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Respect Is Earned

Florissant, MO

#22 Apr 22, 2013
hardhead wrote:
you know what? i don't think i could have done what you did, you had to have compassion for the people you dealt with. be way to easy for me to let the bastards die right there in the gutter where they belong. my hats off to you sir, you are held to a higher standard than most.
And that's why you never see too many medics past their 40's.

I've also been a strong advocate for MANDATORY, real first responder training as a requirement for H.S. graduation nationwide.
What little is taught now...CPR / basic first aid...isn't enough, is completed in a few days at best, and having been involved in the actual training...isn't taken seriously enough by most students or faculty.
Expanding on it and making it a complete separate and mandatory credited class would not only save countless lives, but I feel also would instill more compassion...caring...and participation in normal society.
40 hours of clinicals in a real emergency dept. would be one hellofa wake up call for our over-privileged and often reckless youth.
It would sure help toughen them up a bit, would absolutely give them a deeper respect for the value of a human life, and who knows may breed more doctors, RN's, medics, etc.
Heath care professional are of the only job mkts. that's stable, in demand, and growing.
Needless to say I've hit nothing but brickwalls over the years when talking to school administrators, policy makers and politicians.
Little suzy and johnny's poor little minds can't handle it, what if they're traumatized for life. What if they get AIDS? All kinds of ridiculousness that just perpetuates the ignorance and fear in this country!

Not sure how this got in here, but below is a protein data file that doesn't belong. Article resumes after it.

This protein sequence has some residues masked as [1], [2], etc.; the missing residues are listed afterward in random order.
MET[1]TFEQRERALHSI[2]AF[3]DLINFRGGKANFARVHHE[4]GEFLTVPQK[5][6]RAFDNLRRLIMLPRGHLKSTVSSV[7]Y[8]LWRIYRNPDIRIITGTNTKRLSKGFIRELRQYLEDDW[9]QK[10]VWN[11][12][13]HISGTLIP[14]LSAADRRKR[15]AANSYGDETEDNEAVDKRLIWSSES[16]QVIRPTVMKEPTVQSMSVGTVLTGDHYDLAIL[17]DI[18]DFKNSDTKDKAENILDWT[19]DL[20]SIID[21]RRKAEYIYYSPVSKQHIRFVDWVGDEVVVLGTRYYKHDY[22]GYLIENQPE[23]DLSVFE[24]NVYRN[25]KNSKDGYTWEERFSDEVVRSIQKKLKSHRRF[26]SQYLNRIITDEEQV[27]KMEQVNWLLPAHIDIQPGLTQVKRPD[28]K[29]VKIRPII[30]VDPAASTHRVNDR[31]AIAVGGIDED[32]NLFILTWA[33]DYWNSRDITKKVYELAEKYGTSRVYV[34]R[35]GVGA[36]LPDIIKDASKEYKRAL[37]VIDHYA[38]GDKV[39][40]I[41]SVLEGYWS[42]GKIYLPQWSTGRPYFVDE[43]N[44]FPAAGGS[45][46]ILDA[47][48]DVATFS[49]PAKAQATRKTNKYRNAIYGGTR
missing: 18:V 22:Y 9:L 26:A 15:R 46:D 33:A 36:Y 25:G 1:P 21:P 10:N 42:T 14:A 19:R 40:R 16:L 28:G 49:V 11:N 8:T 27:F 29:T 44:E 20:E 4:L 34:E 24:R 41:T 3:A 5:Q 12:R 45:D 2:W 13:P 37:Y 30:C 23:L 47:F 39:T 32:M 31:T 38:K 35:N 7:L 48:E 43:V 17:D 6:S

It's just too much red tape, liability and responsibility.
And of course throw in the lawyers and risk managers and our litigious and lazy society and it's labeled as a novel idea at best.


Wentzville, MO

#23 Apr 25, 2013
Like respect is Earned, I too believe that a cour in Emergency Med needs to be taught at the HS level. Even as a first responder I also didn't take the 40 hour class seriously enough. Not until I did my clinical at CHNW years age when our FD went on strike did I fully appreciate the dedication, seriousness, and devotion do the Meds have. In Nam I was hurt and med evacted by the true heros.
Only in recent years the FD has been required to graduate from an academy. Before it was basic stuff (water on heat) it goes deeper.
Yes it has some benifits of retirement knowing that what you did caused some changes in human behavior, put away dirt bags, and put a bookmark on a young life. The most unforgettable moments remain how I was able look into a child's eyes that was hurt or the parent was injured and tried my best to convince him "it was going to be alright)
Then and only then can you say you did your best. Everything else seems so unimportant when the child hugs your neck so tight you can't breathe.
I will always sleep good knowing what I did was right. And quite possibly changed the world in the child's life.

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